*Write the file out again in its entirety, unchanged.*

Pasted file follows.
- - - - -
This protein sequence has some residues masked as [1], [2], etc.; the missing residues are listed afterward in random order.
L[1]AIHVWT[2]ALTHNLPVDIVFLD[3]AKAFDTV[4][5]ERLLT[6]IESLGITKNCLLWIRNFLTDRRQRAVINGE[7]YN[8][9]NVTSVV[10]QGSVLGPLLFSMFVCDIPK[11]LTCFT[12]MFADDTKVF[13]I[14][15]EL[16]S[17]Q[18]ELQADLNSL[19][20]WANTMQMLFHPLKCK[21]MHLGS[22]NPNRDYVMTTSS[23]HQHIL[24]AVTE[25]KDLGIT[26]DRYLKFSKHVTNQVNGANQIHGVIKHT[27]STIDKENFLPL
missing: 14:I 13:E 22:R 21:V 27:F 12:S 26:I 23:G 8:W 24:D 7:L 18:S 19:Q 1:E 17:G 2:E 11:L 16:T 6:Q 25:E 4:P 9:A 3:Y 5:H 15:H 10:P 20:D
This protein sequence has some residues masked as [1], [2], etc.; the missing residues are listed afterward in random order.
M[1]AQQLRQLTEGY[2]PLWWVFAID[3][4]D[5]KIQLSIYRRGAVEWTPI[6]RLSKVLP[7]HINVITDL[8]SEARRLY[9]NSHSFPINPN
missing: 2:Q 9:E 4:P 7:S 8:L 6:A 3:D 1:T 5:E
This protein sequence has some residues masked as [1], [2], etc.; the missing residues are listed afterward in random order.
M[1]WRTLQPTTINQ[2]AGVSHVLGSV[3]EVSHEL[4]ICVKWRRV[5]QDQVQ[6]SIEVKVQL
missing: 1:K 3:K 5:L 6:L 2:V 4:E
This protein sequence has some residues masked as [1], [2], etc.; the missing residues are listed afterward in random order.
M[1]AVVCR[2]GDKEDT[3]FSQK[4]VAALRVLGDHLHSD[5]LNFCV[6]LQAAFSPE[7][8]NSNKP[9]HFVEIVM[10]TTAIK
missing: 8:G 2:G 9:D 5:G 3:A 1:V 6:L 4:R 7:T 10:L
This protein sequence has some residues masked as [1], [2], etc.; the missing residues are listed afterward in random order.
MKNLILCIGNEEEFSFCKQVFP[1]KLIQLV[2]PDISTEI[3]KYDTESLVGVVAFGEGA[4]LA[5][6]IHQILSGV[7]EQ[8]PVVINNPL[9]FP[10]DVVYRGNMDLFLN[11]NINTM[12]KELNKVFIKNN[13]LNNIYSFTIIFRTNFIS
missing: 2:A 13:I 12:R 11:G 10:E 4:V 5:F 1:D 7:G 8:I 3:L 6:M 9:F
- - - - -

This protein sequence has some residues masked as [1], [2], etc.; the missing residues are listed afterward in random order.
L[1]AIHVWT[2]ALTHNLPVDIVFLD[3]AKAFDTV[4][5]ERLLT[6]IESLGITKNCLLWIRNFLTDRRQRAVINGE[7]YN[8][9]NVTSVV[10]QGSVLGPLLFSMFVCDIPK[11]LTCFT[12]MFADDTKVF[13]I[14][15]EL[16]S[17]Q[18]ELQADLNSL[19][20]WANTMQMLFHPLKCK[21]MHLGS[22]NPNRDYVMTTSS[23]HQHIL[24]AVTE[25]KDLGIT[26]DRYLKFSKHVTNQVNGANQIHGVIKHT[27]STIDKENFLPL
missing: 14:I 13:E 22:R 21:V 27:F 12:S 26:I 23:G 8:W 24:D 7:L 18:S 19:Q 1:E 17:G 2:E 11:L 16:T 6:Q 25:E 4:P 9:A 3:Y 5:H 15:H 10:P 20:D
This protein sequence has some residues masked as [1], [2], etc.; the missing residues are listed afterward in random order.
M[1]AQQLRQLTEGY[2]PLWWVFAID[3][4]D[5]KIQLSIYRRGAVEWTPI[6]RLSKVLP[7]HINVITDL[8]SEARRLY[9]NSHSFPINPN
missing: 2:Q 9:E 4:P 7:S 8:L 6:A 3:D 1:T 5:E
This protein sequence has some residues masked as [1], [2], etc.; the missing residues are listed afterward in random order.
M[1]WRTLQPTTINQ[2]AGVSHVLGSV[3]EVSHEL[4]ICVKWRRV[5]QDQVQ[6]SIEVKVQL
missing: 1:K 3:K 5:L 6:L 2:V 4:E
This protein sequence has some residues masked as [1], [2], etc.; the missing residues are listed afterward in random order.
M[1]AVVCR[2]GDKEDT[3]FSQK[4]VAALRVLGDHLHSD[5]LNFCV[6]LQAAFSPE[7][8]NSNKP[9]HFVEIVM[10]TTAIK
missing: 8:G 2:G 9:D 5:G 3:A 1:V 6:L 4:R 7:T 10:L
This protein sequence has some residues masked as [1], [2], etc.; the missing residues are listed afterward in random order.
MKNLILCIGNEEEFSFCKQVFP[1]KLIQLV[2]PDISTEI[3]KYDTESLVGVVAFGEGA[4]LA[5][6]IHQILSGV[7]EQ[8]PVVINNPL[9]FP[10]DVVYRGNMDLFLN[11]NINTM[12]KELNKVFIKNN[13]LNNIYSFTIIFRTNFIS
missing: 2:A 13:I 12:R 11:G 10:E 4:V 5:F 1:D 7:G 8:I 3:L 6:M 9:F